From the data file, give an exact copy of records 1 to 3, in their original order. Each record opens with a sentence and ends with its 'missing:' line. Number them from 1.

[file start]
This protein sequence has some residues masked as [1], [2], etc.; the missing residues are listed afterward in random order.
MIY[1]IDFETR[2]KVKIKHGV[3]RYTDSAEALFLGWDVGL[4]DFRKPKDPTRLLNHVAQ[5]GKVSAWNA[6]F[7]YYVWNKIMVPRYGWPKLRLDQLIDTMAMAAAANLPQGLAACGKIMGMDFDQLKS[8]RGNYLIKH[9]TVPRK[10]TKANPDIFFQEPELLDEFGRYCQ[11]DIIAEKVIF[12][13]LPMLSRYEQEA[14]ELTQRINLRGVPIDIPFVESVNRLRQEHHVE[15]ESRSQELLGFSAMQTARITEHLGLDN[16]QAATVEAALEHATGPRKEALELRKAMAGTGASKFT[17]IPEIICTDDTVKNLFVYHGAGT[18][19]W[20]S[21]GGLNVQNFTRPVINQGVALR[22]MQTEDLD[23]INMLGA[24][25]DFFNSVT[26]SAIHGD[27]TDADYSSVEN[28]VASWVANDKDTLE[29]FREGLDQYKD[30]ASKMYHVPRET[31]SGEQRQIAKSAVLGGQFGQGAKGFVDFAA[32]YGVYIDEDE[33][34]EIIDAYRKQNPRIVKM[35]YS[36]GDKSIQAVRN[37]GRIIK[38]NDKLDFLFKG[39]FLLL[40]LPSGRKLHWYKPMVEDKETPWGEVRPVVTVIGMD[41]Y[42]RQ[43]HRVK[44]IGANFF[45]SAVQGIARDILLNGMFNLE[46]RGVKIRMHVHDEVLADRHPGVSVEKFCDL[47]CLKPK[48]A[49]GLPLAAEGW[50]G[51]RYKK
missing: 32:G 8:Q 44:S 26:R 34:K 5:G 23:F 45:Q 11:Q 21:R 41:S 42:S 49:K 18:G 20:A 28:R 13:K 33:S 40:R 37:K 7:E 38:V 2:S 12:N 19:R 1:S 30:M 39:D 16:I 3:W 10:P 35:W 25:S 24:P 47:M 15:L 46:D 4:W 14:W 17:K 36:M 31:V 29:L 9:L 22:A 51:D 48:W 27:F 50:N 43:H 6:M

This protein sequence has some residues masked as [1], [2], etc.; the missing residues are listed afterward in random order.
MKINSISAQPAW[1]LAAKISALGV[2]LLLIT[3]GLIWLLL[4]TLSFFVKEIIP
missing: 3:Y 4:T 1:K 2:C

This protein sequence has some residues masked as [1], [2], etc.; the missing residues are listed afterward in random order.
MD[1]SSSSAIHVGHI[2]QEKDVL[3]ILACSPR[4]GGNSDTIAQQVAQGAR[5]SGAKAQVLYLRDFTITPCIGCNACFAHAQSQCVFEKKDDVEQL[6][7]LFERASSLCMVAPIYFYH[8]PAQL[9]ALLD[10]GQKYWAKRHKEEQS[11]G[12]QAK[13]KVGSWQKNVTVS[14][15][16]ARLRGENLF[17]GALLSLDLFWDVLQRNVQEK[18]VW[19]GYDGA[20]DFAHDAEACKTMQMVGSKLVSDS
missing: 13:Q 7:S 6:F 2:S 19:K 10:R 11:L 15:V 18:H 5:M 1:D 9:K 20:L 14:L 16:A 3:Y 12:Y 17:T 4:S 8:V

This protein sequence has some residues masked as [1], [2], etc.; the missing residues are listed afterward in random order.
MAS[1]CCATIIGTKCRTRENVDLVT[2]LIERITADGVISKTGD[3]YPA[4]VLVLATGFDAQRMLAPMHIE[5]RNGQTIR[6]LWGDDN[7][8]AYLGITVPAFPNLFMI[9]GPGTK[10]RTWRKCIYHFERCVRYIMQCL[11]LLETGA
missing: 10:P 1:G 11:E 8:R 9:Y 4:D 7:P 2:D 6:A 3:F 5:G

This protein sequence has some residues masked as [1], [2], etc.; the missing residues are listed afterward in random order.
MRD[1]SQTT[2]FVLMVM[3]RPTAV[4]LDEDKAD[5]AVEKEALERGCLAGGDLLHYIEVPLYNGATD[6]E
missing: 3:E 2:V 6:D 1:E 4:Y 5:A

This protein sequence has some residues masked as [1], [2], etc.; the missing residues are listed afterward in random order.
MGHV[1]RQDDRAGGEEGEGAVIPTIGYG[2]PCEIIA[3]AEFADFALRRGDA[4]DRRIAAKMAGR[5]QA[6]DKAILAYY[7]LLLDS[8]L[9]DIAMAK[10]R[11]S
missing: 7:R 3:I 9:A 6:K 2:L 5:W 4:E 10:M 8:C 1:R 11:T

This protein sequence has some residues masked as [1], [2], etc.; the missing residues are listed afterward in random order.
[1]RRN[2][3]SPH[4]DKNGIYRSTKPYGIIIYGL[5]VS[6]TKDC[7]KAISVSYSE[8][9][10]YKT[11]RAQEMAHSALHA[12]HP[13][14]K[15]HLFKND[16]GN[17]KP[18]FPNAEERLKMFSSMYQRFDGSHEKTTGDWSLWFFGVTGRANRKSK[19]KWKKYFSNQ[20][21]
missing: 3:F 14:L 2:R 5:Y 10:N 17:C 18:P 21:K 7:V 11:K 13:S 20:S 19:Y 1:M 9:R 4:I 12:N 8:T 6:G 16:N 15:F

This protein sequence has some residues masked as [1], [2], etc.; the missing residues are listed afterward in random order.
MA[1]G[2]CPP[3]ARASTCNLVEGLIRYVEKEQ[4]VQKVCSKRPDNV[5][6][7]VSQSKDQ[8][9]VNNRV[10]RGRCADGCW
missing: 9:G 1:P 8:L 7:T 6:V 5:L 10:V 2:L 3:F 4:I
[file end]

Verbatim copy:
This protein sequence has some residues masked as [1], [2], etc.; the missing residues are listed afterward in random order.
MIY[1]IDFETR[2]KVKIKHGV[3]RYTDSAEALFLGWDVGL[4]DFRKPKDPTRLLNHVAQ[5]GKVSAWNA[6]F[7]YYVWNKIMVPRYGWPKLRLDQLIDTMAMAAAANLPQGLAACGKIMGMDFDQLKS[8]RGNYLIKH[9]TVPRK[10]TKANPDIFFQEPELLDEFGRYCQ[11]DIIAEKVIF[12][13]LPMLSRYEQEA[14]ELTQRINLRGVPIDIPFVESVNRLRQEHHVE[15]ESRSQELLGFSAMQTARITEHLGLDN[16]QAATVEAALEHATGPRKEALELRKAMAGTGASKFT[17]IPEIICTDDTVKNLFVYHGAGT[18][19]W[20]S[21]GGLNVQNFTRPVINQGVALR[22]MQTEDLD[23]INMLGA[24][25]DFFNSVT[26]SAIHGD[27]TDADYSSVEN[28]VASWVANDKDTLE[29]FREGLDQYKD[30]ASKMYHVPRET[31]SGEQRQIAKSAVLGGQFGQGAKGFVDFAA[32]YGVYIDEDE[33][34]EIIDAYRKQNPRIVKM[35]YS[36]GDKSIQAVRN[37]GRIIK[38]NDKLDFLFKG[39]FLLL[40]LPSGRKLHWYKPMVEDKETPWGEVRPVVTVIGMD[41]Y[42]RQ[43]HRVK[44]IGANFF[45]SAVQGIARDILLNGMFNLE[46]RGVKIRMHVHDEVLADRHPGVSVEKFCDL[47]CLKPK[48]A[49]GLPLAAEGW[50]G[51]RYKK
missing: 32:G 8:Q 44:S 26:R 34:K 5:G 23:F 45:Q 11:Q 21:R 41:S 42:S 49:K 18:G 20:A 28:R 13:K 33:S 40:R 37:K 7:E 38:V 2:S 12:N 19:R 1:S 30:M 39:D 16:I 3:W 10:P 35:W 25:S 24:P 47:M 15:L 46:D 4:W 14:W 17:K 36:M 31:V 29:L 9:L 22:A 51:D 48:W 27:F 50:N 43:H 6:M

This protein sequence has some residues masked as [1], [2], etc.; the missing residues are listed afterward in random order.
MKINSISAQPAW[1]LAAKISALGV[2]LLLIT[3]GLIWLLL[4]TLSFFVKEIIP
missing: 3:Y 4:T 1:K 2:C

This protein sequence has some residues masked as [1], [2], etc.; the missing residues are listed afterward in random order.
MD[1]SSSSAIHVGHI[2]QEKDVL[3]ILACSPR[4]GGNSDTIAQQVAQGAR[5]SGAKAQVLYLRDFTITPCIGCNACFAHAQSQCVFEKKDDVEQL[6][7]LFERASSLCMVAPIYFYH[8]PAQL[9]ALLD[10]GQKYWAKRHKEEQS[11]G[12]QAK[13]KVGSWQKNVTVS[14][15][16]ARLRGENLF[17]GALLSLDLFWDVLQRNVQEK[18]VW[19]GYDGA[20]DFAHDAEACKTMQMVGSKLVSDS
missing: 13:Q 7:S 6:F 2:S 19:K 10:R 11:L 15:V 18:H 5:M 1:D 9:K 20:L 14:L 16:A 3:Y 12:Y 17:T 4:S 8:V